Northeast RTO framework established, but governance a concern

By the OGJ Online Staff

HOUSTON, Sept. 20, 2001 – Federal regulators and the three Northeast grid operators completed a framework for a single market and regional transmission organization for electric power in the region, but two members said they were concerned about who will run the organization.

ISO New England Inc. and the New York Independent System Operator warned the key issue of governance of the proposed organization remains unsolved. PJM Interconnection LLC said its proposal for the governance of the new regional transmission organization, as the administrative law judge overseeing the talks noted in his report, “is supported by the largest and most diverse stakeholder group.”

Mediation talks to form a single regional RTO in the Northeast were ordered July 12 by the Federal Energy Regulatory Commission, after it appeared the three Northeast grid operators were going their separate ways. FERC commissioners ordered similar talks in the Southeast.

ISO New England said composition of the proposed RTO board likely will have significant influence on the overall approach to the design and implementation of the market, making the issue of governance one of “critical” importance.

The governance decision is as important to the RTO’s success as is the implementation approach and the timeframe for creating a single market, said ISO New England CEO Gordon van Welie. He said all three regions should be equally represented.

The New York ISO also called for equal board representation and governance in the “interests of consumers.”

In his report, Law Judge Peter Young said the mediation process while “not easy” succeeded in producing a business plan for implementation of a single wholesale electricity market for 11 Northeast states and the District of Columbia. The combined market will be the largest electric power market in the world.

Consistent with FERC’s order, the PJM design would serve as the platform for the new market and RTO, as modified by best practices from New England and New York, Young said.

Under a generally agreed upon timetable, Young said the parties proposed a regional transmission planning system could be developed by the fourth quarter of 2002 and tariff-related issues could be resolved by the second quarter of 2003.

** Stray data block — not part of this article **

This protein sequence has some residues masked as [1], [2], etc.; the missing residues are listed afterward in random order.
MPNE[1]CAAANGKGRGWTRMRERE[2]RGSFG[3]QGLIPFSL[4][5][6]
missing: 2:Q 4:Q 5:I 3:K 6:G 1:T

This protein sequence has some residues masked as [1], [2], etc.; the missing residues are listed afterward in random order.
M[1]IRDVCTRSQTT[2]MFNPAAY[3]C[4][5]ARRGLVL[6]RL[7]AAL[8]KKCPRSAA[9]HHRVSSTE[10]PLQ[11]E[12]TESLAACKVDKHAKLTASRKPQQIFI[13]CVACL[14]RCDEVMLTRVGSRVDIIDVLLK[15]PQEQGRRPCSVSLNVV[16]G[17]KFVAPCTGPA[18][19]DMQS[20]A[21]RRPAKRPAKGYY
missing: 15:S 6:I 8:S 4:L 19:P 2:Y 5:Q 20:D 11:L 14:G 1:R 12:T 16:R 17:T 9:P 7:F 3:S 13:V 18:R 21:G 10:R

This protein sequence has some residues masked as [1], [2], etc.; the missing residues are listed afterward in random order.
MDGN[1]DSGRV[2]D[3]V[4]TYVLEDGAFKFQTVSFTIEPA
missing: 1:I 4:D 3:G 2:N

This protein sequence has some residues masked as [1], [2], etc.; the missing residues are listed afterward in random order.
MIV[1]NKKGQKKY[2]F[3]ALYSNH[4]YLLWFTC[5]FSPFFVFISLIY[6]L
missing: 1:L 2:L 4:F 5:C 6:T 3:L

Key areas of difference remain, he said, with respect to completing the process. Parties developed three alternatives to complete the market design and implementation timetable. Absent agreement, Young said, FERC will have to make its own assessment of the competing policy considerations and decide on an appropriate implementation timetable.

Young reported the parties reached consensus on RTO formation principles, including:

– There will be one RTO and one energy market for the Northeast, with a transition from the current three ISOs and three markets to one RTO with one market.

– A single RTO tariff will be administered by the RTO for the Northeast region.

– There will be one interconnection process under the decisional control of the RTO that takes into account reliability and operating concerns.

– The RTO must have ultimate responsibility for both transmission planning and expansion within its region that will allow it to provide efficient, reliable, and nondiscriminatory service and coordinate such efforts with appropriate state authorities.

– The RTO must allow market participants to self-supply ancillary services to the extent possible.

– The RTO must have operational authority for all transmission facilities under its control.

– The RTO will be based on “best practices” using PJM as a platform.

– The RTO will be implemented as soon as practical, while maintaining reliability of the power system.

– One organizational structure will be established for the RTO.

– Appropriate market-driven and emergency-based demand response programs will be incorporated into the RTO markets.

– In transitioning to a single RTO, the principles of revenue neutrality expressed in the FERC order will be preserved.

– Stakeholders must be able to supply input into the decisionmaking process.

– Costs of implementing and operating a single northeast RTO must be shared equitably by all participants.

The parties agreed to a framework for a single market and regional transmission organization for electric power in the Northeast, but two members said they were concerned about who will run it.

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The Clarion Energy Content Team is made up of editors from various publications, including POWERGRID International, Power Engineering, Renewable Energy World, Hydro Review, Smart Energy International, and Power Engineering International. Contact the content lead for this publication at

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